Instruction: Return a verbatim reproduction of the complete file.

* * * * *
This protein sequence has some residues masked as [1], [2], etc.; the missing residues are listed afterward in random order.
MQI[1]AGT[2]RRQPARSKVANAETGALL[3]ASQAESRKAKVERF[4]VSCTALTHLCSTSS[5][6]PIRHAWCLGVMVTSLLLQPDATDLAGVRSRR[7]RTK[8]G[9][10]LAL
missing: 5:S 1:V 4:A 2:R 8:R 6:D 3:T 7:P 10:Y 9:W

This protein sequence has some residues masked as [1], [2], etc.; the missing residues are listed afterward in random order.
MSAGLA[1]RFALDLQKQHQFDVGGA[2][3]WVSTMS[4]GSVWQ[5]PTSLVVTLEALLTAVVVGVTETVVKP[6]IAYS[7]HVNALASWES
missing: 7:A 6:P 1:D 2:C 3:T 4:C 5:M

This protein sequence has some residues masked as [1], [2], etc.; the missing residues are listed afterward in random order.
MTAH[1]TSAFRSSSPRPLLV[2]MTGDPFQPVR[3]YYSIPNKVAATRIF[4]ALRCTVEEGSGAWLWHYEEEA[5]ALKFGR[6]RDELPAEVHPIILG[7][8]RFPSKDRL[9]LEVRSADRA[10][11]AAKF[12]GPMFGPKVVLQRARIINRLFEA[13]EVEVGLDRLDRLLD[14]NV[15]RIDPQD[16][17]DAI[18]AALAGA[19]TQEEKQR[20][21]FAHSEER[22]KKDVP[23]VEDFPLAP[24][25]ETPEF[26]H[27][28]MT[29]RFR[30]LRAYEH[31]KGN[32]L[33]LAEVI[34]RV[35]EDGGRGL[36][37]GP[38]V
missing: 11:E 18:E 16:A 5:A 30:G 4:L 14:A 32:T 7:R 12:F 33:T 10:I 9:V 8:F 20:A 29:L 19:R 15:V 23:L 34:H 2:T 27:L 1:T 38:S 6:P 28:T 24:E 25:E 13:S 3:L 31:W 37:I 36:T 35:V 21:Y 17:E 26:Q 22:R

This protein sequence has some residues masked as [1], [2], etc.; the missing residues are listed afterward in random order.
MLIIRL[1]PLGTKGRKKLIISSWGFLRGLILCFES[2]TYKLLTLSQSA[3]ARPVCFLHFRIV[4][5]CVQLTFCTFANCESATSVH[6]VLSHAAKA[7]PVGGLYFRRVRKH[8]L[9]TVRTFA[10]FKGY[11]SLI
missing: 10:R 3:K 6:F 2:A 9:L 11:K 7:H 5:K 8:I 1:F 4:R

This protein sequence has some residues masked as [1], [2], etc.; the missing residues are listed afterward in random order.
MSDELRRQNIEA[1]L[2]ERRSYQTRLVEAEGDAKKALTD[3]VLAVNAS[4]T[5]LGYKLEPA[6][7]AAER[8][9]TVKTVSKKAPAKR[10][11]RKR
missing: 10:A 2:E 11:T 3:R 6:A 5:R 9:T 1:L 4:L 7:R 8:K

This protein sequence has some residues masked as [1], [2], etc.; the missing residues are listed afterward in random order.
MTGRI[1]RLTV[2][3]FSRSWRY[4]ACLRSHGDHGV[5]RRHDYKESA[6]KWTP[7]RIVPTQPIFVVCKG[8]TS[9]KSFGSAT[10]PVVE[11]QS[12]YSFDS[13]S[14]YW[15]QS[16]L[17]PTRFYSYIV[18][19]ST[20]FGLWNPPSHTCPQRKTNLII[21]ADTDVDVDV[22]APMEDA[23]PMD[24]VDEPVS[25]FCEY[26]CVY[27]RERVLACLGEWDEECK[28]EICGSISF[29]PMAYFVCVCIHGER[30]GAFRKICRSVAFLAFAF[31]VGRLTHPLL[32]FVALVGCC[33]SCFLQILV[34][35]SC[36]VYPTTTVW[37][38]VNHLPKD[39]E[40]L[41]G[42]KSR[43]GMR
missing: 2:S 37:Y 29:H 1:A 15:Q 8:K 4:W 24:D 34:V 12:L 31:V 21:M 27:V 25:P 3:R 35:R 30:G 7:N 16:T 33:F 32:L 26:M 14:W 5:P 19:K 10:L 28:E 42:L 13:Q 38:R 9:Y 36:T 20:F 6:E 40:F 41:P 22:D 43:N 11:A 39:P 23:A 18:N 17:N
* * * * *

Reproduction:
This protein sequence has some residues masked as [1], [2], etc.; the missing residues are listed afterward in random order.
MQI[1]AGT[2]RRQPARSKVANAETGALL[3]ASQAESRKAKVERF[4]VSCTALTHLCSTSS[5][6]PIRHAWCLGVMVTSLLLQPDATDLAGVRSRR[7]RTK[8]G[9][10]LAL
missing: 5:S 1:V 4:A 2:R 8:R 6:D 3:T 7:P 10:Y 9:W

This protein sequence has some residues masked as [1], [2], etc.; the missing residues are listed afterward in random order.
MSAGLA[1]RFALDLQKQHQFDVGGA[2][3]WVSTMS[4]GSVWQ[5]PTSLVVTLEALLTAVVVGVTETVVKP[6]IAYS[7]HVNALASWES
missing: 7:A 6:P 1:D 2:C 3:T 4:C 5:M

This protein sequence has some residues masked as [1], [2], etc.; the missing residues are listed afterward in random order.
MTAH[1]TSAFRSSSPRPLLV[2]MTGDPFQPVR[3]YYSIPNKVAATRIF[4]ALRCTVEEGSGAWLWHYEEEA[5]ALKFGR[6]RDELPAEVHPIILG[7][8]RFPSKDRL[9]LEVRSADRA[10][11]AAKF[12]GPMFGPKVVLQRARIINRLFEA[13]EVEVGLDRLDRLLD[14]NV[15]RIDPQD[16][17]DAI[18]AALAGA[19]TQEEKQR[20][21]FAHSEER[22]KKDVP[23]VEDFPLAP[24][25]ETPEF[26]H[27][28]MT[29]RFR[30]LRAYEH[31]KGN[32]L[33]LAEVI[34]RV[35]EDGGRGL[36][37]GP[38]V
missing: 11:E 18:E 16:A 5:A 30:G 4:L 14:A 32:T 7:R 12:F 33:T 10:I 9:V 8:F 20:A 29:L 19:R 15:V 23:L 34:H 2:T 27:L 1:T 38:S 6:P 28:T 24:E 25:E 13:S 3:L 31:W 37:I 36:T 35:V 21:Y 17:E 26:Q 22:R

This protein sequence has some residues masked as [1], [2], etc.; the missing residues are listed afterward in random order.
MLIIRL[1]PLGTKGRKKLIISSWGFLRGLILCFES[2]TYKLLTLSQSA[3]ARPVCFLHFRIV[4][5]CVQLTFCTFANCESATSVH[6]VLSHAAKA[7]PVGGLYFRRVRKH[8]L[9]TVRTFA[10]FKGY[11]SLI
missing: 10:R 3:K 6:F 2:A 9:L 11:K 7:H 5:K 8:I 1:F 4:R

This protein sequence has some residues masked as [1], [2], etc.; the missing residues are listed afterward in random order.
MSDELRRQNIEA[1]L[2]ERRSYQTRLVEAEGDAKKALTD[3]VLAVNAS[4]T[5]LGYKLEPA[6][7]AAER[8][9]TVKTVSKKAPAKR[10][11]RKR
missing: 10:A 2:E 11:T 3:R 6:A 5:R 9:T 1:L 4:L 7:R 8:K

This protein sequence has some residues masked as [1], [2], etc.; the missing residues are listed afterward in random order.
MTGRI[1]RLTV[2][3]FSRSWRY[4]ACLRSHGDHGV[5]RRHDYKESA[6]KWTP[7]RIVPTQPIFVVCKG[8]TS[9]KSFGSAT[10]PVVE[11]QS[12]YSFDS[13]S[14]YW[15]QS[16]L[17]PTRFYSYIV[18][19]ST[20]FGLWNPPSHTCPQRKTNLII[21]ADTDVDVDV[22]APMEDA[23]PMD[24]VDEPVS[25]FCEY[26]CVY[27]RERVLACLGEWDEECK[28]EICGSISF[29]PMAYFVCVCIHGER[30]GAFRKICRSVAFLAFAF[31]VGRLTHPLL[32]FVALVGCC[33]SCFLQILV[34][35]SC[36]VYPTTTVW[37][38]VNHLPKD[39]E[40]L[41]G[42]KSR[43]GMR
missing: 2:S 37:Y 29:H 1:A 15:Q 8:K 4:W 24:D 34:V 12:L 31:V 21:M 27:V 25:P 3:R 35:R 30:G 7:N 16:T 33:F 32:L 26:M 14:W 5:P 19:K 10:L 28:E 42:L 13:Q 38:R 9:Y 36:T 20:F 6:E 40:F 41:P 22:D 43:N 11:A 39:P 23:A 18:N 17:N